Women of color know their skin is a little different and many mainstream products don’t seem to address the issues they typically have. For 20 years, one man has been catering to the skin needs of women, men and even babies.

Iheatu Obioha started Bluefield, a skin-care manufacturing company, in 1989. But his business was primarily in Africa. After winning a large customer base on the continent, he decided to expand his line of products in the States, establishing the Clear Essence skin care and cosmetics line.

Cheri Pettiford, director of marketing, has seen the company grow. She says Obioha had diversity in mind when he created his line of skin care and cosmetic products, because he understood the unique needs of different complexions.

“The goal is to get the products in the hands of as many people of color as possible,” she said. “We are in different continents and countries, including Asia because we are addressing the needs of many people of color.”

Obioha thought about almost everything, from soaps and washes to oils and creams. Clear Essence products help relieve acne, stretch marks, skin discoloration and saggy skin.

From the start, Obioha has practiced self-reliance, especially when banks didn’t believe in him or his product. Loans weren’t always available to keep his business going, but he was patient and trudged through the tough times.

“Banks do not lend money without a collateral and there are three types of collateral readily acceptable to banks: guarantee from a rich uncle, equity in real estate, bonds and stocks, all of the value of the required loan amount, “Obioha said. “Since Black folk are not major players in all these three areas, Black business will find it difficult to borrow funds from banks.”

And that was Obioha’s problem, too, despite his strong following and promising product.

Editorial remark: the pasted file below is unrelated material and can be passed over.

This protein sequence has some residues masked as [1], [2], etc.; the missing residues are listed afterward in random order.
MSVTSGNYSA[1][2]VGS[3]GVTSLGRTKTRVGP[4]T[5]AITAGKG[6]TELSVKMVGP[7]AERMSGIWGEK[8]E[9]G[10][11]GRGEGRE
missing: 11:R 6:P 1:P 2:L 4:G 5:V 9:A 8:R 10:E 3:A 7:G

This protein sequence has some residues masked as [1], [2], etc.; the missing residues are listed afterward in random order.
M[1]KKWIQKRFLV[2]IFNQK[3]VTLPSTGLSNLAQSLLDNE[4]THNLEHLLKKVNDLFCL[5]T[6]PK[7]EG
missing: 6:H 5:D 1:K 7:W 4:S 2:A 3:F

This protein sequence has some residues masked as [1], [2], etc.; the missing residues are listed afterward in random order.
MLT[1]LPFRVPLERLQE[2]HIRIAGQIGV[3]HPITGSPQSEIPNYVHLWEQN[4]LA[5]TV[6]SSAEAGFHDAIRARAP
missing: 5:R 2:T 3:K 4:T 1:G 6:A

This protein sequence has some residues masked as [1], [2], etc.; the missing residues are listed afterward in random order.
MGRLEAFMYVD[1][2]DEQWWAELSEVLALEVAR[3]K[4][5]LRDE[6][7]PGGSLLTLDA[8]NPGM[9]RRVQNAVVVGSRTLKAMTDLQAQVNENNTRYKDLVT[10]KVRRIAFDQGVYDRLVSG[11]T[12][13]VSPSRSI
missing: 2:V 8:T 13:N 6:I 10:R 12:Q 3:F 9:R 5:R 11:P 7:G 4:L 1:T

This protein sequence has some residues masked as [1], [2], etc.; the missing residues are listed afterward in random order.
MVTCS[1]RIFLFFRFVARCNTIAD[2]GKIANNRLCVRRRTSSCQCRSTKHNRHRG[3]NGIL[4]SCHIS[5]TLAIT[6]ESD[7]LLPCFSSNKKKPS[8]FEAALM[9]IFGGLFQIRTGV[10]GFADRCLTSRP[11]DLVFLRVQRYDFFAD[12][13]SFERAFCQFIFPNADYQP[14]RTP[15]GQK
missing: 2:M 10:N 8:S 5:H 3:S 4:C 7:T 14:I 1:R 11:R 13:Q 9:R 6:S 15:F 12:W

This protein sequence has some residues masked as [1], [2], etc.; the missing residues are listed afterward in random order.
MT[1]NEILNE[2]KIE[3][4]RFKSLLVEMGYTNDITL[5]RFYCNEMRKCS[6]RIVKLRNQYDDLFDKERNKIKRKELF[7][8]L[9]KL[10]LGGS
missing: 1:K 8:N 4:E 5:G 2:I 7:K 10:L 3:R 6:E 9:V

Now his company operates its own manufacturing facility in Ontario, Calif., and distributes to stores worldwide. But with his success over the years, he’s had bouts of temptation to sell the company.

According to his righthand woman, Obioha has been approached by other businesses that have expressed an interest in buying him out, but nothing ever came to fruition.

In the meantime, while business continues to flourish, the company is currently implementing an African American youth international internship program.

In the summer of 2012, Clear Essence will send a group of students from historically Black colleges to Africa to participate in monthlong internships in various fields, including banking, business and manufacturing.

Obioha is practicing the principles the late Marcus Garvey practiced, teaching self-sufficiency and helping Black people get back to Africa.

In this pursuit, the company will also launch a sweepstakes in January 2012 to send someone to the Motherland. The winner will indulge at the Clear Essence California Spa and Wellness Resort in Ikoyi, Lagos, Nigeria. The spa features 18 luxury suites and is considered one of the finest hotels in the region. The drawing will take place in February. For more information, visit clearessence.com or call 1800-423-0306.